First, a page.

Ways Divorced Parents Abandon Their Children

As we know from previous discussions about divorce, children are innocent victims and often find themselves on a road filled with emotional land mines. When a child loses his in-tact family good, bad, or ugly as the family may be, he experiences abandonment. However the family system has been set up, the system is no more. Parents may be blind to how the system is set up, but most children unconsciously know exactly how things work. There may be an easy parent, a tough parent, a sibling/parent who distracts, a sibling/parent who protects, a sibling/parent who is humorous, a sibling/parent who comforts for starters and this system will be broken up with divorce in a way that one home may not have all of these options any more for the child.

Loss of Protection/Comfort

Loss of Balance

Loss of Consistency for the Child’s World

Abandonment with a capital A

When we have a parent with children marrying someone without children, the children have to be honored by the new parent. Odds are you knew children were part of the package so move on if you are not ready to be a Mom/Dad to these children and/or support your partner in being the best parent he/she can. And as a parent, you need to be strong enough to stand up for your children “they come with me so”.

When two people meet and they both have children, all of the children have to be top priority. If you allow your wife/husband to bully you, the kids will learn that and the pecking order will be established in the same way with the kids. There are countless stories of parents abandoning their children in a blended family because of insecurity and no backbone. Blending families is not always easy but there are lots of resources and information to help you. It is your job to get the information on how to blend so all children and parents are a priority. The children have already been traumatized by divorce and they don’t need to be traumatized by joining a new family that isn’t safe. Healthy parents get help to put together a healthy blended family.

When you have made financial and emotional agreements of support to your children, these need to be announced to the new partner before you sign on the dotted line. If you promised your children support and education until 21 or the end of college and you marry someone who believes children should be on their own at 18 with no further support or education, it is your job to keep your commitment to your children. As the new spouse it is your job to accept and support this commitment. Finances may change and have to be creatively worked out but philosophical commitments e.g. 21 vs 18 should be honored.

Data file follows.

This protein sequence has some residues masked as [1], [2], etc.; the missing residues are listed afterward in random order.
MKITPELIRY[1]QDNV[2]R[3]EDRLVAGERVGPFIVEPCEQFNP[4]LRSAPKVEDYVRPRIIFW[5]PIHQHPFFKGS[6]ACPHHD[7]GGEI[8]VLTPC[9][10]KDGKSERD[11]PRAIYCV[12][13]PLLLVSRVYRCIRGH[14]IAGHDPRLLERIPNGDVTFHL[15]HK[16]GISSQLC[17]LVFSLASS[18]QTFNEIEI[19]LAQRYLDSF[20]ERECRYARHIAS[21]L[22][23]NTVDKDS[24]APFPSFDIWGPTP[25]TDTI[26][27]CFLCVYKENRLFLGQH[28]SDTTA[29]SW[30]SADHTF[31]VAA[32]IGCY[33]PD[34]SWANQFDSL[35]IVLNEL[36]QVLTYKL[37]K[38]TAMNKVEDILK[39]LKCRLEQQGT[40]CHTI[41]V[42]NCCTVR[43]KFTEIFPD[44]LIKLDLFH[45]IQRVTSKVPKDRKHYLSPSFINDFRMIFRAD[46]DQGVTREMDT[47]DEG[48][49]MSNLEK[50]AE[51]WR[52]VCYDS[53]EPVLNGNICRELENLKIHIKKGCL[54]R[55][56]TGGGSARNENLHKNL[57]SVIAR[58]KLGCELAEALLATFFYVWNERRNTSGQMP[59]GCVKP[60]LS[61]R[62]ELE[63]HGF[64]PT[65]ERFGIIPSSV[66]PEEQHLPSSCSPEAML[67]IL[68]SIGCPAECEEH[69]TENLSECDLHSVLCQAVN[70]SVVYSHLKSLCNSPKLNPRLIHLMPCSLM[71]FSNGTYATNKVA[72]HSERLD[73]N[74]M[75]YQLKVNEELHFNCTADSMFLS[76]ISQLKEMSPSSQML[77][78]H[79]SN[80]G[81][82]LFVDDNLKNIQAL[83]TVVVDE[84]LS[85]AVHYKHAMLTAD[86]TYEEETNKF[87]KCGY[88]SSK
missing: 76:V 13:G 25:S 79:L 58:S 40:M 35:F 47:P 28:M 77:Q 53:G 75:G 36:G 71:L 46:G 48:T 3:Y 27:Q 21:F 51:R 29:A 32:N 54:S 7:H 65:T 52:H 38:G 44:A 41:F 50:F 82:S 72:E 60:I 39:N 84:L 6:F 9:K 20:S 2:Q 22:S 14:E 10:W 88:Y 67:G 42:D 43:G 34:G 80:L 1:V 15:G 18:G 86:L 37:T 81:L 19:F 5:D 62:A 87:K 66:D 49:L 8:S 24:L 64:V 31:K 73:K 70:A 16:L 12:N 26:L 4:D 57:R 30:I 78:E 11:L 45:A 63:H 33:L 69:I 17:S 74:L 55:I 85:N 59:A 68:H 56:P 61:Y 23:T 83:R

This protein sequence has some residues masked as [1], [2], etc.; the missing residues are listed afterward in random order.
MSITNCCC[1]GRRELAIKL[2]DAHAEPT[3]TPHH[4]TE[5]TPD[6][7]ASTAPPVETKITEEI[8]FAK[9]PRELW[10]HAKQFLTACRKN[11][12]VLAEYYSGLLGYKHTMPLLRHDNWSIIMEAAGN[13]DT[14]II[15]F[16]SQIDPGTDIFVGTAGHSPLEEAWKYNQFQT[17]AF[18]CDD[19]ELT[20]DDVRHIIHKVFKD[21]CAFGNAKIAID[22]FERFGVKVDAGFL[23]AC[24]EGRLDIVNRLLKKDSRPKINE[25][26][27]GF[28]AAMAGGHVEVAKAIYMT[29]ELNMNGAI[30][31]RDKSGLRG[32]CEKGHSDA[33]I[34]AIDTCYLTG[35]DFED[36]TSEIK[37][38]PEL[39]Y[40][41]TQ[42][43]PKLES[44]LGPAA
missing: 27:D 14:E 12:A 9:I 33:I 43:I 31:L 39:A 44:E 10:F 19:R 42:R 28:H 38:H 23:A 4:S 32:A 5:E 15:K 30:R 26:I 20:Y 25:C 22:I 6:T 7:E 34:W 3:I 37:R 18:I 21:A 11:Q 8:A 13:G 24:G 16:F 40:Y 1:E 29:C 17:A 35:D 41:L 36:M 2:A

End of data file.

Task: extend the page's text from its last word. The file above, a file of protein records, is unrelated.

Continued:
Healthy parents look at all important commitments that have been made to the children and take a stand for their word.

Anyone can have a child and call themselves ‘a parent.’ A real parent is someone who puts that child above their own selfish needs and wants.

© 2019 Dr. Anne Brown; Psychotherapist, Speaker, and Author of Backbone Power The Science of Saying No. Permission needed for any form of reproduction.

This article originally appeared at DivorceForce and was re-published at Backbone Power — the author’s website.

Let’s connect! Visit my website and follow me on Twitter @scienceofno; Facebook: Backbonepower The Science of Saying No and Instagram.

Take control of your life! Know how and when to say no to requests. Check out new release: “Backbone Power The Science of Saying No updated and abridged Audiobook” narrated by Dr. Anne Brown, the author herself. Do the exercises and see results! Click here.

Psychotherapist, Speaker, Coach, and Author of “Backbone Power The Science of Saying No” www.backbonepower.com | New Release Audiobook: http://bit.ly/2VMTr9W